Securing a shared future for wildlife and people

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Photo by AIMS
Reef Recovery Program

Recently Rebecca Hobbs, Senior Reproductive Biologist at Taronga Western Plains Zoo, travelled north to Townsville to participate in the Reef Recovery Program coordinated by the Australian Institute of Marine Science (AIMS), to continue to conserve one of Australia’s most iconic landmarks, the Great Barrier Reef.

In recent years the health of the Great Barrier Reef has become an issue of critical concern due to threats such as climate change, water acidification and global warming. By collecting and analysing the sperm and eggs of these coral species, we may be able to help restore and potentially regenerate the Great Barrier Reef, if necessary, in the future.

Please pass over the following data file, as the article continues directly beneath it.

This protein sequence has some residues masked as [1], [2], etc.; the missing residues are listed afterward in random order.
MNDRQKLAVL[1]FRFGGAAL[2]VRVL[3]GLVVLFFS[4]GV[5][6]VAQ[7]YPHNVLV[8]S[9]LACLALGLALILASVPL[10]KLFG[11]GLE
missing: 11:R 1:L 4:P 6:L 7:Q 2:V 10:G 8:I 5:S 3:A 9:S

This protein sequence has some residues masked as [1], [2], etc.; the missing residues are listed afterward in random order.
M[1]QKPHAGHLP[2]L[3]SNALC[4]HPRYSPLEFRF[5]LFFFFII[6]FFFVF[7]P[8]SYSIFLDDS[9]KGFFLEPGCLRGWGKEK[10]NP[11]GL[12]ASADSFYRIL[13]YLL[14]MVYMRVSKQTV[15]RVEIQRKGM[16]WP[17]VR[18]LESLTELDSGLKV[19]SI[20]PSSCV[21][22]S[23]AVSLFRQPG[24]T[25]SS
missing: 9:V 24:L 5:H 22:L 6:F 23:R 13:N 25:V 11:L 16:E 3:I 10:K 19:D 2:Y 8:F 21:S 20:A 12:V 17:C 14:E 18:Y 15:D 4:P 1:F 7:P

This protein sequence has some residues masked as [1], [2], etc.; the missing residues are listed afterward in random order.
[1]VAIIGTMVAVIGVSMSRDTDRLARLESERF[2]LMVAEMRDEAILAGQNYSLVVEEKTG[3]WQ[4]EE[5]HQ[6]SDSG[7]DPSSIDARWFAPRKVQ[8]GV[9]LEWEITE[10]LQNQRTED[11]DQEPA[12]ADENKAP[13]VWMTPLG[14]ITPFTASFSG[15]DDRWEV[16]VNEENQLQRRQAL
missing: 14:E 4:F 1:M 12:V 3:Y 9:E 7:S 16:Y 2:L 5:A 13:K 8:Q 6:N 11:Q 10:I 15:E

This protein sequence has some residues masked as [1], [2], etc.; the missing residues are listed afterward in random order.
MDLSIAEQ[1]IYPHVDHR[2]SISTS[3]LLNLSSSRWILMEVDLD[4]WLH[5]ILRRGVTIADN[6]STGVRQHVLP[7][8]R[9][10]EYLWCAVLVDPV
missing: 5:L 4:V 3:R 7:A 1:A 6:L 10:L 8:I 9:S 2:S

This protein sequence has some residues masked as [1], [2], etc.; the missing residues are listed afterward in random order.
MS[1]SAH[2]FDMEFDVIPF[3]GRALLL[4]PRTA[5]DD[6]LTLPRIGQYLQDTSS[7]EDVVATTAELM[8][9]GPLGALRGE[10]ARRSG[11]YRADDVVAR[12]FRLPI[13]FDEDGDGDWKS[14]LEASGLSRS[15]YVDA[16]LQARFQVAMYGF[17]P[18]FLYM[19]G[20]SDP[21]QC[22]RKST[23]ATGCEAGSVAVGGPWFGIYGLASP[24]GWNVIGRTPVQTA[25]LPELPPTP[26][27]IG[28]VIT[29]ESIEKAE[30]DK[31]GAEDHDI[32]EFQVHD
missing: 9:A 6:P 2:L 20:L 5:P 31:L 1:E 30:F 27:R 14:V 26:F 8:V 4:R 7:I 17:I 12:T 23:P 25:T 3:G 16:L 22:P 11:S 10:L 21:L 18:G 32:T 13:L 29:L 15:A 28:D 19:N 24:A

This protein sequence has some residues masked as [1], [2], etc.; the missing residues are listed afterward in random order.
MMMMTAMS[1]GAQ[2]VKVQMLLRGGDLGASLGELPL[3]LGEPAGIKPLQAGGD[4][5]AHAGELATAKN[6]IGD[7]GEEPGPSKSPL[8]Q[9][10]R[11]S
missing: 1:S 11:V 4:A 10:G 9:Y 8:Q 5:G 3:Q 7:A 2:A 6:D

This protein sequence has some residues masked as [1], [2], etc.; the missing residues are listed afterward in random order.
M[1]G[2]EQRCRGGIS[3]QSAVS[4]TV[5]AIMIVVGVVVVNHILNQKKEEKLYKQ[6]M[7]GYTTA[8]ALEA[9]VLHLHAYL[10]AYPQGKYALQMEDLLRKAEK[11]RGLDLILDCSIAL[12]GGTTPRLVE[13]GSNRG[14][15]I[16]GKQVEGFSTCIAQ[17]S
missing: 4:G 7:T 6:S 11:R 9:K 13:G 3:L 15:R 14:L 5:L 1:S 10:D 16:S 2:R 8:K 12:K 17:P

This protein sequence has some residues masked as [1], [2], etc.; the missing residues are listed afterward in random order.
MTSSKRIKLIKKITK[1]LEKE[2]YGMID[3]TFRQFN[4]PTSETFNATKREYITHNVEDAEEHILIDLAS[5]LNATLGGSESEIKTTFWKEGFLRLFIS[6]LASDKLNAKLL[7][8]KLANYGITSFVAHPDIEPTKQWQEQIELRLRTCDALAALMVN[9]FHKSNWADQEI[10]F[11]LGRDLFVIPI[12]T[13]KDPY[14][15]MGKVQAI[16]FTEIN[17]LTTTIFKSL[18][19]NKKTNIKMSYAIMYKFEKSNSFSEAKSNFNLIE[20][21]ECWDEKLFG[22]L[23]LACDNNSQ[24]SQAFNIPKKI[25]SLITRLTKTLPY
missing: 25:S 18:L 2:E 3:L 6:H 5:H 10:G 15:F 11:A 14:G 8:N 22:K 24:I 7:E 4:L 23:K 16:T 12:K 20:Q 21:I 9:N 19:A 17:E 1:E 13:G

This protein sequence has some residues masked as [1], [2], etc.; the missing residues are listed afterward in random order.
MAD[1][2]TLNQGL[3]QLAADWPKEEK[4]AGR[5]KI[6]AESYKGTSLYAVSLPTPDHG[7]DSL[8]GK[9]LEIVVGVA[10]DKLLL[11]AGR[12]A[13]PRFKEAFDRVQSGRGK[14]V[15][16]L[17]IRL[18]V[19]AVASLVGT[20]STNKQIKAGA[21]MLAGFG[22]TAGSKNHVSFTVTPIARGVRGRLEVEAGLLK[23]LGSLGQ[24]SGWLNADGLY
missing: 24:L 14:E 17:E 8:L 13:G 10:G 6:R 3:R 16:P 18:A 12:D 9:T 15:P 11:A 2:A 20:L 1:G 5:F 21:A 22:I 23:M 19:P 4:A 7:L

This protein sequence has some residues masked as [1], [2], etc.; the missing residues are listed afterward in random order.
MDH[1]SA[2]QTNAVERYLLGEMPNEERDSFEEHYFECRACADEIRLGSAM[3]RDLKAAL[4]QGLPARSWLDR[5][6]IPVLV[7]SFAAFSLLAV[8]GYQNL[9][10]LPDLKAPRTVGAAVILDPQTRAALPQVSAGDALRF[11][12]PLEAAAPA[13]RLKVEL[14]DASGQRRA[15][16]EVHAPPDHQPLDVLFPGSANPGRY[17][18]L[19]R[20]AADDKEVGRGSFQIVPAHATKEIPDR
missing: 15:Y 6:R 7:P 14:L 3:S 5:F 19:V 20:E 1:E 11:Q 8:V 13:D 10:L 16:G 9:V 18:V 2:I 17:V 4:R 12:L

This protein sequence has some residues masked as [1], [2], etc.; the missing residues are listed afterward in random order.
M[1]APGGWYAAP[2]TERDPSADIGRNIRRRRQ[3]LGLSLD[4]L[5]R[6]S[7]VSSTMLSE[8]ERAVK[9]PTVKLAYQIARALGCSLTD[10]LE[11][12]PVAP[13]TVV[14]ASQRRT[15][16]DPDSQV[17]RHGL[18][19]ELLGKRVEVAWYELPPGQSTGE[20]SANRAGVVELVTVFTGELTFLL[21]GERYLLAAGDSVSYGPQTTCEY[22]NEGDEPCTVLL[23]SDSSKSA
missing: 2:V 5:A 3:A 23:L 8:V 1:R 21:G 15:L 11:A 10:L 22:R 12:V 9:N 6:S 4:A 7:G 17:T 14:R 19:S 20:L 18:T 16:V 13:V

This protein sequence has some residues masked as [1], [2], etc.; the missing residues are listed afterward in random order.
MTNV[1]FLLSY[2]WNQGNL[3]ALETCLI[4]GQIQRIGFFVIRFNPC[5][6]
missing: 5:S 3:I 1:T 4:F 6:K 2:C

The Reef Recovery program has been running since 2011 and involves scientists collecting sperm and eggs during the once-a-year coral spawning event off the Queensland coast. Rebecca joined a group of three other scientists this year, with her major role to collect sperm-egg bundles, performing stem cell experiments and monitoring the coral babies over the first week.

Taronga Western Plains Zoo is playing a major role in this program as all of the coral sperm and embryonic cells are cryo-preserved and transported over 1700 kilometres to be stored here on site in Dubbo. The samples are stored in chambers of liquid nitrogen which are -196°C. Staff will continue to monitor growth of coral in the nursery at AIMS over the next 2-3 years to confirm that the coral made from cryopreserved sperm is able to grow to maturity and reproduce.